The purpose of the present experiments was the area around Irvine, California, and adults were undergraduates at the University of Cali- to begin to test this account, using a wider developmental window and a broader range fornia, Irvine, who participated for class credit. Half of each age group was randomly of objects and functions than those used by Smith et al. (1996). We began by challenging assigned to each of the two experimental con- ditions described below. children’s and adults’ attention to object shape in a naming task and comparing it to their Design and materials. In the No-Function condition, participants were shown the stan- responses in a task that directly assessed their AID JML 2533 / a010h$$$83 12-17-97 08:40:26 jmla AP: JML

6 LANDAU, SMITH, AND JONES and therefore provide a comparison point to previous findings of a shape bias in the context of naming. However, the materials were novel and designed specifically to support clear functions. The test set for each standard included nine objects: two subsets of four plus a replica of the standard. Each subset contained two Same-shape and two Same-material objects. The Same-material objects were the same ma- terial as the standard but different shapes; and the Same-shape objects were the same shape as the standard but were made of different materials—ones that could not support the standard’s function.

In the Rif set, the novel materials were nonporous, either styrofoam or a tightly woven, glossy fabric covering a thick soft pad. In the Dax set, these materials were hard and impenetrable, either brick-shaped Lego parts assembled into the U shape or plas- ter painted to a high gloss. In both the Rif and Dax sets, each Same-shape object was matched in color to one Same-material object. Procedure. Participants in the No-Function FIG. 1. Objects used in Experiment 1. The ‘‘standard’’ condition were shown one of the standards Rif and Dax are shown at the left. Test objects included and told, ‘‘See this? This is a dax.’’ Then the two Same-shape (different material) and two Same-mate- standard was placed to the side, still in full rial (different shape) objects (see text for full description).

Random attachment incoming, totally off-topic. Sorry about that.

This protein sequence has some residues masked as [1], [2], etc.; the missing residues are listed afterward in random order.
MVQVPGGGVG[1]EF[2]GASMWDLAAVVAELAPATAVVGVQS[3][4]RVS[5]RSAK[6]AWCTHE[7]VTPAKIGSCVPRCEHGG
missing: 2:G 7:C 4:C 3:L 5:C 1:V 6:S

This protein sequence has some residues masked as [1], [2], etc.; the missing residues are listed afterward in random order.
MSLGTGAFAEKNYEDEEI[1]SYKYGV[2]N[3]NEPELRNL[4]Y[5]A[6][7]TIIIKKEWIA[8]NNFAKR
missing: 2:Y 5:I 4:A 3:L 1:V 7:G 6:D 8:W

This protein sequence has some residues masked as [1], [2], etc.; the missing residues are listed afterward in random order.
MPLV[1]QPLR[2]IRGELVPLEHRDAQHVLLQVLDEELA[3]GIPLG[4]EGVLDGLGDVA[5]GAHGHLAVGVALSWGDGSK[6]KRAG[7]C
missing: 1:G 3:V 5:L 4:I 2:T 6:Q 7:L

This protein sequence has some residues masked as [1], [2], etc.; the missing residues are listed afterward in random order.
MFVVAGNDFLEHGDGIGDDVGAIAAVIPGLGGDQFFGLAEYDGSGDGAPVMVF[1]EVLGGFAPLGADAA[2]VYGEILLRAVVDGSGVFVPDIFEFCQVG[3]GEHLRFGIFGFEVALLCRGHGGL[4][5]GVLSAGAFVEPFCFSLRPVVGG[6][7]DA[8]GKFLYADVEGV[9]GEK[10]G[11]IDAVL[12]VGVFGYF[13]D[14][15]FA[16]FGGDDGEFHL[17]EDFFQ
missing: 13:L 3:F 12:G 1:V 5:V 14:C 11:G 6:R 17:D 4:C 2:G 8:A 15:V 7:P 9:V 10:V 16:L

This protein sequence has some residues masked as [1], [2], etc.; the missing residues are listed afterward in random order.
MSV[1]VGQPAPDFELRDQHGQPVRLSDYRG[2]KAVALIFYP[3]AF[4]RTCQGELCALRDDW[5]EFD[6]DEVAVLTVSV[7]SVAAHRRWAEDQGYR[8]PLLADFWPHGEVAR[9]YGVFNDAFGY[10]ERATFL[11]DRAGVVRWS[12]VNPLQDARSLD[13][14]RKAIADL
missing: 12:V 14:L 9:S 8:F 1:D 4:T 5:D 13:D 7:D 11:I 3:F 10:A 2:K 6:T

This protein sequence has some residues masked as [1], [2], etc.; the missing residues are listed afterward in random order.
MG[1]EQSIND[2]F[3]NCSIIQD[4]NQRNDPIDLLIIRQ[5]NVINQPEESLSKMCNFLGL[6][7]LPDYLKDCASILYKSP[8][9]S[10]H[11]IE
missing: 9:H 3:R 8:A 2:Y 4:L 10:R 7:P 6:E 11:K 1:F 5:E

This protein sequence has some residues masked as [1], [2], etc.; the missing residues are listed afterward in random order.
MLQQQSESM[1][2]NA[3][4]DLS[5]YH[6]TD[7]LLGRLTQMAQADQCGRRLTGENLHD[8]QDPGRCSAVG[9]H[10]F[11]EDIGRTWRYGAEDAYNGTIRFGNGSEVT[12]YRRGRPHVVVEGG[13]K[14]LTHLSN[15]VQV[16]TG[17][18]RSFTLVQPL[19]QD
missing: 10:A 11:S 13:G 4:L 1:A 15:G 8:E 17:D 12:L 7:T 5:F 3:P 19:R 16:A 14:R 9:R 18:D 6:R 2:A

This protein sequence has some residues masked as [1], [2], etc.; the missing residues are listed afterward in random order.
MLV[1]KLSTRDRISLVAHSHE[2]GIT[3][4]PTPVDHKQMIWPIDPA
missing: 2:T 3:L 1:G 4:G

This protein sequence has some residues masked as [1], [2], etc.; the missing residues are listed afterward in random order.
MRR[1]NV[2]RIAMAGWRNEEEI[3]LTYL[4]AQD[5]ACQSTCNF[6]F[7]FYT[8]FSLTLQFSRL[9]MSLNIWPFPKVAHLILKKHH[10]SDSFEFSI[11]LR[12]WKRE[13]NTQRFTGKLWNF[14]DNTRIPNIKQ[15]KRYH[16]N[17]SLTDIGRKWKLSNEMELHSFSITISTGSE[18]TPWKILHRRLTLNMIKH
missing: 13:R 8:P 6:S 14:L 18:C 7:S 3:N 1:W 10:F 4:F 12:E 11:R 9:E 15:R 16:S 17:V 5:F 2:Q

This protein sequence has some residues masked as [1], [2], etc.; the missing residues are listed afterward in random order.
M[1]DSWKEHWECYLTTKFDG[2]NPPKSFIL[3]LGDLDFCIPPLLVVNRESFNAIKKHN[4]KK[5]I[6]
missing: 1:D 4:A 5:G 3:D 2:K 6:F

view, and each of the nine test objects was removed from a box one at a time and shown to the participant, who was asked ‘‘Is this a dard object and heard it labeled, but no in- formation about function was provided. In rif/dax?’’ (Name question). After he or she answered yes or no to each object, it was put the Function condition, participants saw the standard and heard it labeled, but they were back in the box and the next object was brought out. Each object was queried twice, also told and shown what the standard was used for. followed by the second standard and test set, for a total of 18 test trials per set and 36 in Two sets of objects were constructed (see Fig.

1). The standard for the Rif set was a total. Participants in the Function condition un- roughly 2’’ 1 2’’ roundish object made of pale yellow sponge used in standard sink derwent the same procedure, with the follow- ing exception. They were shown the standard sponges. The Rif’s function was to wipe up water. The standard for the Dax set was a 2’’ and told, ‘‘See this? This is a rif. Rifs are made by a special company so they can do 1 2’’ squarish U-shaped object made of dark brown cork, similar to that used for bulletin this (demonstrate function). See? So rifs are made so you can mop up water with them.’’ boards.

The Dax’s function was to support stick pins of the type used to hold messages Exactly parallel instructions were given for the Dax standard. To demonstrate the function on cork boards. The shapes of these objects were the same as those used in previous stud- for the Rif set, the experimenter took a small bottle of water, spilled some on the table, and ies of the shape bias (e.g., Jones, Smith, & Landau, 1991; Landau, Smith, & Jones, 1988), mopped up the puddle with the object, saying AID JML 2533 / a010h$$$83 12-17-97 08:40:26 jmla AP: JML

7 OBJECT SHAPE, OBJECT FUNCTION ‘‘I can mop up water with it.’’ The Rif was The reliability of these findings was con- firmed by a mixed analysis of variance con- then set next to the bottle of water, where it remained during the test trials. To demonstrate ducted on the numbers of ‘‘yes’’ responses, with age and condition as between-subjects the function for the Dax set, the experimenter took a push pin and stuck it into the surface factors and property (Same shape/Same mate- rial) the within-subjects factor. This analysis of the object, saying ‘‘I can stick pins into it and they’ll hold.’’ The object with the embed- revealed a main effect of property, F(1,66) Å 35.04, p õ .01, and interactions between age ded pin was left visible during the test trials.